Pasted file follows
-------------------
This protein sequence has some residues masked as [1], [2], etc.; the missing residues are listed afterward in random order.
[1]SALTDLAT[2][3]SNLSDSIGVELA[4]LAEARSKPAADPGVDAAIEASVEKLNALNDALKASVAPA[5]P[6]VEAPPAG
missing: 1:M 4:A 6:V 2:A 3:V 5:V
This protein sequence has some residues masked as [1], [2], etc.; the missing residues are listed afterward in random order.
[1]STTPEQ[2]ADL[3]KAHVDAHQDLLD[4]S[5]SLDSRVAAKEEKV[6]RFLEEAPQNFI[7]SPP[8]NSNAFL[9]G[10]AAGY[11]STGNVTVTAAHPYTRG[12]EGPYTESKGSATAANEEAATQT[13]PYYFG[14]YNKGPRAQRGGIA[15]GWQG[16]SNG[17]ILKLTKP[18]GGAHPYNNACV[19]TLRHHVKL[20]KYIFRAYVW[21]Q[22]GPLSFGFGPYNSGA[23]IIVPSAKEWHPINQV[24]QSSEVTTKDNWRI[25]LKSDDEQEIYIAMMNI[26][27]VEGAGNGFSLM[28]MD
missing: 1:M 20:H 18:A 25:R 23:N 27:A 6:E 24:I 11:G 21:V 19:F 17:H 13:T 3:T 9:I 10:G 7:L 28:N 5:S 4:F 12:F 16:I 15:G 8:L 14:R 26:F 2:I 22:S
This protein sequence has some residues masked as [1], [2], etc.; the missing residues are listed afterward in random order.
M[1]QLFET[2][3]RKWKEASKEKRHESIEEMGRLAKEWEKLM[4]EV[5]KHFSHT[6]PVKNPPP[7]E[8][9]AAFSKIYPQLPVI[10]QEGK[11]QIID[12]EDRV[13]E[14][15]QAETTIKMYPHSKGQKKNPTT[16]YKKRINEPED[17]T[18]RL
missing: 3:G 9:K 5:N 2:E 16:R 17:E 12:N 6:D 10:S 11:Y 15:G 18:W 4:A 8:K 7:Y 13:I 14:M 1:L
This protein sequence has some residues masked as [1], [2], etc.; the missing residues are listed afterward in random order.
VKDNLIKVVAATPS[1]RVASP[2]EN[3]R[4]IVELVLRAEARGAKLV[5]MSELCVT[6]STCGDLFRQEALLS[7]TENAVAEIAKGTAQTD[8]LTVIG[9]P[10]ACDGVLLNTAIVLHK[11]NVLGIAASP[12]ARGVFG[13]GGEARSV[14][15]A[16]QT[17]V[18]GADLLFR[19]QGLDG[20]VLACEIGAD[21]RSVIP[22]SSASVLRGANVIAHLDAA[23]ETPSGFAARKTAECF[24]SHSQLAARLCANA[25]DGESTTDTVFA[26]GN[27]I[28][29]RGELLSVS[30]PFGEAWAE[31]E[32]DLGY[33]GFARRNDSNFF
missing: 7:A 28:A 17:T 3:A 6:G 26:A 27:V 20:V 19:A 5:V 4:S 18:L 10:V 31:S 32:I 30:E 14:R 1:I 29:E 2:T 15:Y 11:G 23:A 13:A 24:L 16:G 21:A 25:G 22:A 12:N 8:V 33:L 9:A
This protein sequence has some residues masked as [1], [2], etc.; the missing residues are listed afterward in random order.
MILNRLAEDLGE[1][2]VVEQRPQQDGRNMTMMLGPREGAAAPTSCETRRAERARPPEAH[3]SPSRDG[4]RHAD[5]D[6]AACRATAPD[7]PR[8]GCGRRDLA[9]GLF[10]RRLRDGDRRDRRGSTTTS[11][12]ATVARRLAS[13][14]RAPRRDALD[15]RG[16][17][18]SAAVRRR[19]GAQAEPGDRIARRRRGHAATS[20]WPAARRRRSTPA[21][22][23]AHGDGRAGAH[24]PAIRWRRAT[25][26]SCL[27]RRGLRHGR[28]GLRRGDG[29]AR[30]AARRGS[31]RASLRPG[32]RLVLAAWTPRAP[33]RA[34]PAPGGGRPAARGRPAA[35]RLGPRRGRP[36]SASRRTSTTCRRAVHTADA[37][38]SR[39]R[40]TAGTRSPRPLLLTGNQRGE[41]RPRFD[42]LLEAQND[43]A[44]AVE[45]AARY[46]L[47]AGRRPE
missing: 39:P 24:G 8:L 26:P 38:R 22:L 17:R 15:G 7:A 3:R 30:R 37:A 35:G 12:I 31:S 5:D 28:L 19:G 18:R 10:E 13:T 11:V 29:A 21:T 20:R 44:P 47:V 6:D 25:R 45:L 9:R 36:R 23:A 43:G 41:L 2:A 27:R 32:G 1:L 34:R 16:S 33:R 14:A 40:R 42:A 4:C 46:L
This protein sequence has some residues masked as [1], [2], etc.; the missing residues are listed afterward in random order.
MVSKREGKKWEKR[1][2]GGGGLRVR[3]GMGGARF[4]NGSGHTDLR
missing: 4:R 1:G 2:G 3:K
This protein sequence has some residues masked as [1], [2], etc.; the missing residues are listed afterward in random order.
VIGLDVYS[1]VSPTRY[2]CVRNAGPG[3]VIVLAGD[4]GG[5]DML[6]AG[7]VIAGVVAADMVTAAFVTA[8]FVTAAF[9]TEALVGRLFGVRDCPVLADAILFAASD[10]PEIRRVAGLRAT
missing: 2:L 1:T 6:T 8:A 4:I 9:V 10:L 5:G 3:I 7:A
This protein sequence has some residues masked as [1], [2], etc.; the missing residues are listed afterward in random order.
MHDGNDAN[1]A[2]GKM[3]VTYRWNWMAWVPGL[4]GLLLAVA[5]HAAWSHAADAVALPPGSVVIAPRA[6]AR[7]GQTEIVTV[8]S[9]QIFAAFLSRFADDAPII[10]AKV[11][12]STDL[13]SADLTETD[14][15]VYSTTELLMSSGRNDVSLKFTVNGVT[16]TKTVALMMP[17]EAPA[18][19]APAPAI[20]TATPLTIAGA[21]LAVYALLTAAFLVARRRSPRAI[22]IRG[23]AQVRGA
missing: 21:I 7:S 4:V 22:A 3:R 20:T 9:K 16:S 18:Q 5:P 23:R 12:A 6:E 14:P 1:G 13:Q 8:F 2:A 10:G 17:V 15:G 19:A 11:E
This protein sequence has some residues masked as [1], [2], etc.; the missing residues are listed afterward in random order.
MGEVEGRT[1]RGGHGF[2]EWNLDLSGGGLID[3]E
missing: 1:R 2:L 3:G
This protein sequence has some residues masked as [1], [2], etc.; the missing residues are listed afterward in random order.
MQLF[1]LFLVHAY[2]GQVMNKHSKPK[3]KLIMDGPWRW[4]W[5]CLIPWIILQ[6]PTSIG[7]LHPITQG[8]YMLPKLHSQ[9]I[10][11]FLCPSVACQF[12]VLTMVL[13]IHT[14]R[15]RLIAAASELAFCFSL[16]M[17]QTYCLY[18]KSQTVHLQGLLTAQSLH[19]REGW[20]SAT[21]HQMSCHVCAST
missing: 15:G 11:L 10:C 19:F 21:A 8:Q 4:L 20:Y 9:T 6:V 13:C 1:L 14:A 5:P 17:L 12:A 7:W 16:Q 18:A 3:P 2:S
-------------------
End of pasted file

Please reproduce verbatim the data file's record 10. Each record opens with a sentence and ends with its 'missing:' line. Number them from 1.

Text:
This protein sequence has some residues masked as [1], [2], etc.; the missing residues are listed afterward in random order.
MQLF[1]LFLVHAY[2]GQVMNKHSKPK[3]KLIMDGPWRW[4]W[5]CLIPWIILQ[6]PTSIG[7]LHPITQG[8]YMLPKLHSQ[9]I[10][11]FLCPSVACQF[12]VLTMVL[13]IHT[14]R[15]RLIAAASELAFCFSL[16]M[17]QTYCLY[18]KSQTVHLQGLLTAQSLH[19]REGW[20]SAT[21]HQMSCHVCAST
missing: 15:G 11:L 10:C 19:F 21:A 8:Q 4:L 20:Y 9:T 6:V 13:C 1:L 14:A 5:P 17:L 12:A 7:W 16:Q 18:A 3:P 2:S